The Case for Doug

Posted: December 31st, 2020 | Author: | Filed under: Philadelphia Eagles | 5 Comments »

I have talked about Doug Pederson’s issues more than a few times this year. He deserves plenty of blame for the Eagles 4-10-1 disaster of a season. He’s not alone, of course (Howie, Carson, etc.). Things get complicated when you try to figure out how to split up the responsibility and who should return next year. For now, let’s look at the case for Doug staying as coach of the Eagles.

Doug loves to point out past success and that is important. In five years as coach, Pederson has three playoff appearances, two division titles and a Super Bowl win. He is 4-2 in the playoffs. That is very impressive and not to be taken lightly. Marty Schottenheimer and Don Coryell were brilliant head coaches who couldn’t win the big game. Marv Levy, Bud Grant and Dan Reeves all got to four Super Bowls, but they never won it.

Jon Gruden won the Super Bowl in 2002. He hasn’t won a playoff game since and only has two appearances in that time. Mike Ditka won the Super Bowl in 1985. He coached 10 years after that and only won two playoff games. John Harbaugh won the Super Bowl in 2012. He’s only made the playoffs three times since then and only has one victory in those appearances.

Doug’s resume is not to be taken lightly. If you get Doug the right players, he can win. And he can win big.

The flip side of that is that can’t blindly reward him for past success. You need to know if he’s the right coach for 2021 and the future. Past success guarantees nothing.

Doug was hired for his “emotional intelligence” and he still seems to have a good connection with the players. The team has played hard all year. There haven’t been any issues in the locker room. When things go sideways on the field, it is easy for the same to happen off the field. Pederson has kept his team together.

Not all coaches can connect with players. You need to let the players know you have authority over them, but also that you care about them as people. Doug’s experience as an NFL player helps him with that delicate balance.

Beyond player relationships, Doug works well with the whole organization. He embraced working with the Eagles analytics staff from the beginning and continues to be aggressive with fourth downs and 2-point conversion attempts. Pederson helps with personnel decisons, but doesn’t have a desire to be the overall decision-maker. Pederson doesn’t micro-manage his staff. He lets Dave Fipp run the special teams and Jim Schwartz run the defense. They work together when needed, but he empowers his coaches to run their part of the team.

Schematically, it is difficult to evaluate Doug. The offense lacked creativity for much of the season. The 2017 team looked great, but then Frank Reich and John DeFilippo left. The offense has been erratic since. Were they the brains?

When you watch the Eagles games after the fact, you see open receivers. Carson Wentz didn’t see them on a consistent basis. Jalen Hurts has missed his share as well. The design of the plays is working, but not the execution. What good is a play if your QB can’t execute it effectively?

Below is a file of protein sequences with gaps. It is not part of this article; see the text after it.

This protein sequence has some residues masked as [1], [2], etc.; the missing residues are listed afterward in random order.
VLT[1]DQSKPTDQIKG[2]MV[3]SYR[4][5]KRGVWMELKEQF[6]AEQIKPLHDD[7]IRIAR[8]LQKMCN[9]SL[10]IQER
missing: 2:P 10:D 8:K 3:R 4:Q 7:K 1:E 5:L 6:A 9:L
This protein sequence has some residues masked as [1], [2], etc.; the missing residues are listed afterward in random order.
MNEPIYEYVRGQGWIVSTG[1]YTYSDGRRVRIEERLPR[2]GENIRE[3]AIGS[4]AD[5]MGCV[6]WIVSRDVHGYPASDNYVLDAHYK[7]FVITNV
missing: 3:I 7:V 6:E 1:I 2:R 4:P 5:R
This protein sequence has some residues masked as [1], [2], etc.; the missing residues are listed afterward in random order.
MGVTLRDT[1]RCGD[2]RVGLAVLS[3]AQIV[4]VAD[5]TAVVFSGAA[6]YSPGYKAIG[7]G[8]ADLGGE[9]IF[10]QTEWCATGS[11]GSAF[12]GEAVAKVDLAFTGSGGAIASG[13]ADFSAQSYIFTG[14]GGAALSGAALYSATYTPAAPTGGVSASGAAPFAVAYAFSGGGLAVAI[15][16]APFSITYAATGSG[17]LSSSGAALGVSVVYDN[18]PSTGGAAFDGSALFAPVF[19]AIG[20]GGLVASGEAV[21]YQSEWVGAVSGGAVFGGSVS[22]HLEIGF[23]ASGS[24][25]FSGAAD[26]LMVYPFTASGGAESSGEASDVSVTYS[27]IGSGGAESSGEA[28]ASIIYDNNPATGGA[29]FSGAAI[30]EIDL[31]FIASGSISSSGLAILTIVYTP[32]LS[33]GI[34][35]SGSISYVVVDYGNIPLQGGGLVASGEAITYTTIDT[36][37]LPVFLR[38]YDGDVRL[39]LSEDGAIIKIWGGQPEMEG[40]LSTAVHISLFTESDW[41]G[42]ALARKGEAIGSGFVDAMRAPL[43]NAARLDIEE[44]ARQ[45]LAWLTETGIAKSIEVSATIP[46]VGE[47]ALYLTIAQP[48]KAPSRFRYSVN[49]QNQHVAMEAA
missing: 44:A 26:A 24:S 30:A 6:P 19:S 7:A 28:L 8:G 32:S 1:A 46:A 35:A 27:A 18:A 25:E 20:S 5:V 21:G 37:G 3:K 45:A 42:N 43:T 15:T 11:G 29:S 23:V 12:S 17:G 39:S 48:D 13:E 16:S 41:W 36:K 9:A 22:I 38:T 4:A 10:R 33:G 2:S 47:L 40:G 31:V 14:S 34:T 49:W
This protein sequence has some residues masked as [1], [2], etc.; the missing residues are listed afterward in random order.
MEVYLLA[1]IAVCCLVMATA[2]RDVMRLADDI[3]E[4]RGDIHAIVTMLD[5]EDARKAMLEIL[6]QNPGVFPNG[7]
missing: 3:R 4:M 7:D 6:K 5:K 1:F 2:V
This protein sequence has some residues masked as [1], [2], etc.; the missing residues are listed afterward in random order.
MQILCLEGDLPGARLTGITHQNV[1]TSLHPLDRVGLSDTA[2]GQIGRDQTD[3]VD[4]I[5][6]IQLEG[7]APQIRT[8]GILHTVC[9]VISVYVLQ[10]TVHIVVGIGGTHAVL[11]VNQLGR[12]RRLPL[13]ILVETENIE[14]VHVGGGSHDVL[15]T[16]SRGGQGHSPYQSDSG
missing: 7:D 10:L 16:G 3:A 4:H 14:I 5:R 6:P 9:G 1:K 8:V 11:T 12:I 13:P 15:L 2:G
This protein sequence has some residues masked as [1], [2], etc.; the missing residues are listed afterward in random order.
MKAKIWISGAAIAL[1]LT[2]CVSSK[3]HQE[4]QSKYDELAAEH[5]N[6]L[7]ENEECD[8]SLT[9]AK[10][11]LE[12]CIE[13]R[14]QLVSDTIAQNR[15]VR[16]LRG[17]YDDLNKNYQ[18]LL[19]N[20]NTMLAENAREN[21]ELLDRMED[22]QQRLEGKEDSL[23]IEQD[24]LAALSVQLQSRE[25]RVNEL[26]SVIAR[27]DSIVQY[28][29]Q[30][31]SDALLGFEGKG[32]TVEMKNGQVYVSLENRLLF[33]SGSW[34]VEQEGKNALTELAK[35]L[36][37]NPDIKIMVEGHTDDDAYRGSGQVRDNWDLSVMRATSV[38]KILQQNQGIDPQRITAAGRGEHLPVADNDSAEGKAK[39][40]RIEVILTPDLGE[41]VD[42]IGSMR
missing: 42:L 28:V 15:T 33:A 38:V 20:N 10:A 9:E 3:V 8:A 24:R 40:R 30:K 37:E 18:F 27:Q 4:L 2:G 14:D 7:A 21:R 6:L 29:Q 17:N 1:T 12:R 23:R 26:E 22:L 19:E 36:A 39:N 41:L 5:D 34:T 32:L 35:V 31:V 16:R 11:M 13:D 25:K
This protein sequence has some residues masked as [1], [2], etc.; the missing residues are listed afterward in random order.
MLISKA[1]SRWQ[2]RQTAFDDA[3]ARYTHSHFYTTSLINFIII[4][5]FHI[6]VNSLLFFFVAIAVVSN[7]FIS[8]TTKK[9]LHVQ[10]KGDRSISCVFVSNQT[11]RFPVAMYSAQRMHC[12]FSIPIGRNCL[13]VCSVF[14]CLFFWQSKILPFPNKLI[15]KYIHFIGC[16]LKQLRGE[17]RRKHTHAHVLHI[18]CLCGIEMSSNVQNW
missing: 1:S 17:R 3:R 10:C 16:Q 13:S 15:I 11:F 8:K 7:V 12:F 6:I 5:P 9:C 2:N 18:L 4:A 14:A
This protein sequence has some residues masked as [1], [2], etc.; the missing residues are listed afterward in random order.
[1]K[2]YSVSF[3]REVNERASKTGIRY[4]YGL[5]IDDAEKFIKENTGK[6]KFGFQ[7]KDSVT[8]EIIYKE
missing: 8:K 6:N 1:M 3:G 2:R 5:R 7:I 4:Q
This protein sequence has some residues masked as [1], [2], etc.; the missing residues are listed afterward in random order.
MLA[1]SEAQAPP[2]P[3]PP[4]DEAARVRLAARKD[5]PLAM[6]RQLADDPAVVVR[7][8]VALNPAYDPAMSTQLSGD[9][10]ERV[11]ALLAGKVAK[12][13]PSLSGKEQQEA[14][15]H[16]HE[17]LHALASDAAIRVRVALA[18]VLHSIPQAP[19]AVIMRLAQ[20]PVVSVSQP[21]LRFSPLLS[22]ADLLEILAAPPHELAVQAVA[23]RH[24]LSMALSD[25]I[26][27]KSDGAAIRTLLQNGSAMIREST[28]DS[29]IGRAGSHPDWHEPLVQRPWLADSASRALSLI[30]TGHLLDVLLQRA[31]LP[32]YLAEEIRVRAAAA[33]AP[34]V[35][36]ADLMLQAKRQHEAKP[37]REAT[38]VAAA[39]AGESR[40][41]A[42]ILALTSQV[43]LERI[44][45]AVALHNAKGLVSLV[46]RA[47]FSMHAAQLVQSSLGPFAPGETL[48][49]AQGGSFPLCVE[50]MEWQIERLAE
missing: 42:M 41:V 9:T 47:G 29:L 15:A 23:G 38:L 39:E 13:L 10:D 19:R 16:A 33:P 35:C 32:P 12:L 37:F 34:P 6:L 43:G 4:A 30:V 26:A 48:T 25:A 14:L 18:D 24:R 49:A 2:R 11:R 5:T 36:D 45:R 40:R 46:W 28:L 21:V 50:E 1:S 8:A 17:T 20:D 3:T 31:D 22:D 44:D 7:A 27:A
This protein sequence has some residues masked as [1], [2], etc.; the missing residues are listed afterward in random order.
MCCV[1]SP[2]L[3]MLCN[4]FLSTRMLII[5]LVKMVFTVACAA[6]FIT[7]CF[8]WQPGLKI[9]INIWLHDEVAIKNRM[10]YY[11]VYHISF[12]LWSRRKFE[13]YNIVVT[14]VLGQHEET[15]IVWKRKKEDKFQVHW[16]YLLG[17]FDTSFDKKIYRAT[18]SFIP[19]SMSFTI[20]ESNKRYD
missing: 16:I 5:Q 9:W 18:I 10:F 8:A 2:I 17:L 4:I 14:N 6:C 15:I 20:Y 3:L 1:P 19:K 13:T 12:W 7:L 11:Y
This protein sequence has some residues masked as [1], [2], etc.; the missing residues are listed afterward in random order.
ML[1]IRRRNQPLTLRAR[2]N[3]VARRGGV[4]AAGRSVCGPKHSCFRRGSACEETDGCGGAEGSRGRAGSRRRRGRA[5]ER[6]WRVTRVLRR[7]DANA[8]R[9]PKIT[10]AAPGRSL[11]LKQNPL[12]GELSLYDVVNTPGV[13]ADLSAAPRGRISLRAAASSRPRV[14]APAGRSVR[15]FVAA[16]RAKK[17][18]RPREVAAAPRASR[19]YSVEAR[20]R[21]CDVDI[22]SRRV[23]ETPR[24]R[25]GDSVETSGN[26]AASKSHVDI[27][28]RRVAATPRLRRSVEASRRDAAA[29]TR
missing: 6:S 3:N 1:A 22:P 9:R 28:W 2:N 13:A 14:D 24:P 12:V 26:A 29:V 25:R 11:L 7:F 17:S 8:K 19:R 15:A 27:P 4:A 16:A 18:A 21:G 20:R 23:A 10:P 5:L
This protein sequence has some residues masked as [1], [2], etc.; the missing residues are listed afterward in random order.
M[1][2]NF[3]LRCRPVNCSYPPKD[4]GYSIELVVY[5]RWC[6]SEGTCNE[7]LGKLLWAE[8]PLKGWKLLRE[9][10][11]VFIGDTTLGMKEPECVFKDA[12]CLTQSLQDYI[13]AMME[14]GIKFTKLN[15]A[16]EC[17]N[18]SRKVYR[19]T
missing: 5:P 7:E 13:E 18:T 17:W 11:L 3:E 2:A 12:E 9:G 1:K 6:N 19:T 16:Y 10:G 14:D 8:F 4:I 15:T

There are times when the scheme has not worked. Pederson has asked marginal players to win too many one-on-one battles. That’s fine when you have a terrific OL and gifted pass catchers in their prime. That is very different when John Hightower, J.J. Arcega-Whiteside and Greg Ward are out there trying to get open.

Wentz is good when he is on the move. For some very odd reason, Doug limited how many bootlegs and rollout plays he called. That or Wentz pushed to stay in the pocket. That seems less likely, but you never know.

I guess you could say Doug remains a good offensive mind, but 2020 has not been a good example of that. He did get much better when Hurts took over. Having a highly mobile QB seemed to bring out the best in Doug.

When you look at Doug’s two losing seasons, there were OL issues. In 2016 Lane Johnson was suspended for 10 games. The Eagles were 5-1 with him, 2-8 without him. This year the OL has been hit by injuries at a historic level and that has wreaked havoc on the unit and the offense. I think it would be naive to say fix the OL and this time is right back to being a contender, but it would make a substantial difference.

One of the key questions  you have to consider is if you let Doug go, who do you replace him with? You don’t fire Doug for the heck of it. You have to feel that he isn’t the guy for the team moving forward and you need to have a replacement in mind.

Those were not compelling candidates. That was a weak class of coaches and the results show that.

The options this year look much more promising, but the point of that tweet remains valid. Most coaches don’t succeed, let alone win a Super Bowl. Move on from Doug at your own risk.

I think the real X-factor in this decision is what Doug says behind closed doors. He needs to communicate to Jeff Lurie and whoever else is involved in the process that he understands how bad this team was in 2020 and that he can fix the problems.

The team has declined each year since the Super Bowl. Lack of talent is a big part of that, but some it is on Doug as well. He needs to own that and show he can address what has gone wrong in a real way. You cannot fix a problem until you admit it exists.

I have very mixed feelings on whether I want Doug back in 2021. He’s had success in Philly and I still think he’s a good coach. I just don’t know if he’s the right coach for next year’s team.

The Eagles are going to have a major youth movement because the team will have tough cap issues. Can Doug move on from veteran players and embrace young guys? He has leaned on Jason Peters, Darren Sproles, Alshon Jeffery, etc. more than he should have. That must change if Doug wants to be part of the team’s future.


5 Comments on “The Case for Doug”

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